On Friday, March 13, 2020, my youngest daughter had a shortened day at high school. At 12:30, I picked her up and brought her home for the start of Spring Break. At the time, stay-at-home orders had just been issued for Sonoma County along with much of the state. The junior college had already made the decision to switch to distance learning only for the rest of the semester, and I think we knew, even then, that her junior year of high school was essentially, abruptly over.
Knowing that this change would land unevenly for students and parents, administrators decided that the grades at the end of the 3rd quarter of the year would stand for the semester, unless students improved their grades. This resulted in a fantastic GPA for my daughter, despite the fact that she essentially stopped participating in classwork by the end of April. Her Animal Crossing island is thriving, however. It is what it is.
Her friend group connects over Discord late at night. We risked a socially- distanced get-together at the beach in late June. Watching these rising seniors gallop around the sand and kick foamy water at each other should have been routine. A typical outing, one of dozens just like it. Memories from my own childhood, from theirs, too. They sat in a ragged circle, mostly failing to stay six feet apart from each other, friends who hadn’t seen each other since March. It left me with stinging eyes and a dull ache in my chest. My daughter was incandescent for a full 48 hours afterwards, before quietly slipping back into the funk of isolation. We’re trying to be okay with all this, but we’re not.
We’ve been so lucky – our immediate family and circle of friends are healthy. We’re able to do both work and school remote. We were even able to bring my daughter’s boyfriend to stay with us for the first couple of months, resulting in a few instances of five simultaneous zoom sessions happening in different rooms of the house, and a party atmosphere around the dinner table more often than not.
We’ve taken social distancing seriously, with no gatherings (aside from the beach trip) and no holidays. We’ve celebrated my oldest’s 21st birthday, Easter, Mother’s Day, my husband’s 52nd birthday, Father’s Day and Independence Day quietly, as a family unit. Our daily rhythms have evolved. Naps are common. We stay up late into the night. We are up with the sun. We laugh about ridiculous memes and tease one another. We are closer than ever, and at the same time, we are each a mystery to each other.
I stay in the acceptance zone as much as I can. I take Benedryl at night to knock myself out before anxiety can take hold in the dark. I reread books because I don’t want absorb anything new. I have lost the ability to follow along with guided meditations and struggle to follow the plot of movies or television. I am overwhelmed with ideas of things that I should be doing for my health, for joy, for balance, for peace.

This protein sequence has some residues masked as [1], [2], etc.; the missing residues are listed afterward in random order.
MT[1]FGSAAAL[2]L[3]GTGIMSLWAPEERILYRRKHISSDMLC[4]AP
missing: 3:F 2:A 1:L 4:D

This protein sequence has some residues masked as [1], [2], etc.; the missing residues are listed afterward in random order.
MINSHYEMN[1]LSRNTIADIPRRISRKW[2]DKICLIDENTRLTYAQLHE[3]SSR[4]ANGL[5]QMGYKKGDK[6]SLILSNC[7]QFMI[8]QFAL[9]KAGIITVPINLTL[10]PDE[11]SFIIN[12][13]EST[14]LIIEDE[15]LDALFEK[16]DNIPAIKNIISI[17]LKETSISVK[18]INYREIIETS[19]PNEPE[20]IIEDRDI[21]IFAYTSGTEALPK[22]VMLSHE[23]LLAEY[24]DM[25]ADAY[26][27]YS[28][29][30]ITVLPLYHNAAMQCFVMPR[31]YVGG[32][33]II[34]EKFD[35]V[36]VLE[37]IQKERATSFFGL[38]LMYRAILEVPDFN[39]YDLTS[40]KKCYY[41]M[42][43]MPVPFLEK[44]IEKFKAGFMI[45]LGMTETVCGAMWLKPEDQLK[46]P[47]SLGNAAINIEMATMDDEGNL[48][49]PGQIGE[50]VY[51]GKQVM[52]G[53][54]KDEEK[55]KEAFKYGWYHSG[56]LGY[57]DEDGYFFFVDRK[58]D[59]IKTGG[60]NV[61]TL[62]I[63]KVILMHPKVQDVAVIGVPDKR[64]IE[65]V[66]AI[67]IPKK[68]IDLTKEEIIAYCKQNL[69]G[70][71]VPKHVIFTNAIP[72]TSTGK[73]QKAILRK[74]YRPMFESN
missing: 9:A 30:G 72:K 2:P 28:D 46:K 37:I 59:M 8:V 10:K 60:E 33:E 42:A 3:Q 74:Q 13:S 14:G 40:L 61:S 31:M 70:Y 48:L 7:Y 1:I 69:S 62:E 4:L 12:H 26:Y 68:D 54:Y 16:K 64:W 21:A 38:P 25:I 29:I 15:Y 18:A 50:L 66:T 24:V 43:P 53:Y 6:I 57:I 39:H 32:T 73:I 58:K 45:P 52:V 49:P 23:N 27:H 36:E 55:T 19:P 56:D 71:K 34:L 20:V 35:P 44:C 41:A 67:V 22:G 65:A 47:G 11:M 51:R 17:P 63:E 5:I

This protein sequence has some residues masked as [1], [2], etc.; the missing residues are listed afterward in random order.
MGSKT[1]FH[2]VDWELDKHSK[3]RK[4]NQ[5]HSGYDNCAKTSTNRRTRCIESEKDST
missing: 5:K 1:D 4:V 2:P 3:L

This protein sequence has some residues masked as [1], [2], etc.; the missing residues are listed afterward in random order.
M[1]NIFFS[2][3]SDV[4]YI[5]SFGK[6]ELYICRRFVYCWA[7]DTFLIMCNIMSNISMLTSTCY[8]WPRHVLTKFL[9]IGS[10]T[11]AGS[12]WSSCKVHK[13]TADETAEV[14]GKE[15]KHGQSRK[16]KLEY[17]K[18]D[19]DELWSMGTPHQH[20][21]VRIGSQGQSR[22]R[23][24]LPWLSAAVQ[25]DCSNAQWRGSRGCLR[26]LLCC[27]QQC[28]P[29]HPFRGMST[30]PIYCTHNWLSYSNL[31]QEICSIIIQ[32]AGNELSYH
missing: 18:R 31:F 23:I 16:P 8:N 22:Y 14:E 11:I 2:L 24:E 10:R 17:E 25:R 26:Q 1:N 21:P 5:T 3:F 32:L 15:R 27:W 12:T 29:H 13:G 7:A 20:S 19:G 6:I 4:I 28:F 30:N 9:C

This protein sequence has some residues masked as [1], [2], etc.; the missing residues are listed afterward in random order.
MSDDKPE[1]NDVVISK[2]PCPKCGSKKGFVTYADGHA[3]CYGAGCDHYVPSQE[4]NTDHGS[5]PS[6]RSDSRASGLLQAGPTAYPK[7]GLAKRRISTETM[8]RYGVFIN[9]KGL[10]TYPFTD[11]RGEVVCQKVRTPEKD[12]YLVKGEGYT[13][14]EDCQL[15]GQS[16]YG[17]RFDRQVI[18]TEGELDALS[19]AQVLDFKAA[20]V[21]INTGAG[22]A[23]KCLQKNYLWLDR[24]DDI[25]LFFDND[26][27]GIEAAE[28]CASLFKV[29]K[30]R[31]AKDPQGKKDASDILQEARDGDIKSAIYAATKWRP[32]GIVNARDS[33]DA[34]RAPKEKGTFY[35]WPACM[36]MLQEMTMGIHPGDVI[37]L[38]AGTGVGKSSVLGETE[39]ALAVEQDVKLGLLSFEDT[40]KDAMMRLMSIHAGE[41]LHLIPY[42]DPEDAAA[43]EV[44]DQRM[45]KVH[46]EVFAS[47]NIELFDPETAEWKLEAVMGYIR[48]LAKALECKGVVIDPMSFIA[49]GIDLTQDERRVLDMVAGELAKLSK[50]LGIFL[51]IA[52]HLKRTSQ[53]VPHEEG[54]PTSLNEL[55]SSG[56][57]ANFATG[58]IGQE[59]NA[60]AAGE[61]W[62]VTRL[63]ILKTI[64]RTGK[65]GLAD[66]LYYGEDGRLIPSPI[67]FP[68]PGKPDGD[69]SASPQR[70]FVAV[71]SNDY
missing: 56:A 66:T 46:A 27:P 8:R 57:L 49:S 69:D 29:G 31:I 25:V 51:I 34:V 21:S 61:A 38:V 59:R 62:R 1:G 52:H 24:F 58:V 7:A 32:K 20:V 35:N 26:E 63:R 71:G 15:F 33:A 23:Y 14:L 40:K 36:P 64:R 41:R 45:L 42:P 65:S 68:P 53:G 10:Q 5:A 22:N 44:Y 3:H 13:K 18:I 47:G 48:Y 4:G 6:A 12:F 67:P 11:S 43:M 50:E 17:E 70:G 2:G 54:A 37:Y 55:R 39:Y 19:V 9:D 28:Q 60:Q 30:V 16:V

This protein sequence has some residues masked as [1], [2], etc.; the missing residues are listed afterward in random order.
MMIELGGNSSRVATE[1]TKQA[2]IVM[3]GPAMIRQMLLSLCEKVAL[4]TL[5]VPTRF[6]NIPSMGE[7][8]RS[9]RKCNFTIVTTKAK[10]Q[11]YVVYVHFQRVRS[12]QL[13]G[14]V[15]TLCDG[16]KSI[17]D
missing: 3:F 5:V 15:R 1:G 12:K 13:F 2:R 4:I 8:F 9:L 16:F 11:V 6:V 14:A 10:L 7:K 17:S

I don’t do any of them.
In the first days of the stay-at-home order, both my oldest and my son told their employers that they were not coming into work, as both my husband and I are considered high-risk for Covid-19. We shopped for groceries once a week, wearing a mask and gloves, following local reports of which store had toilet paper. We baked bread until the yeast ran out. We killed seven sourdough starters. Okay, that was all me. I killed seven sourdough starters. At day 60 or so, I bought an air fryer.
My oldest just went back to work this week. We have a growing pile of fabric for the masks I keep meaning to make but never finish. When one of us has to run an errand, the rest of us pile in the car and stare out the windows at deserted parking lots.
124 days later, we’re still waiting on a decision from the district on what her senior year of high school will look like. I cannot imagine reopening the schools this fall, and even if they do, I can’t imagine it will stick. Between Covid-19, fire season almost guaranteed to cause school closures, the occasional winter storm flooding…I don’t know what to hope for. She said she’s glad she only has two required classes to graduate, because online school is really not something she enjoys, and she predicts that she’ll struggle. She was looking forward to being in two choirs, to working in the science lab and being in ceramics. but not at the risk of her own health, or that of teachers, staff or classmates.
Her senior portraits are tomorrow.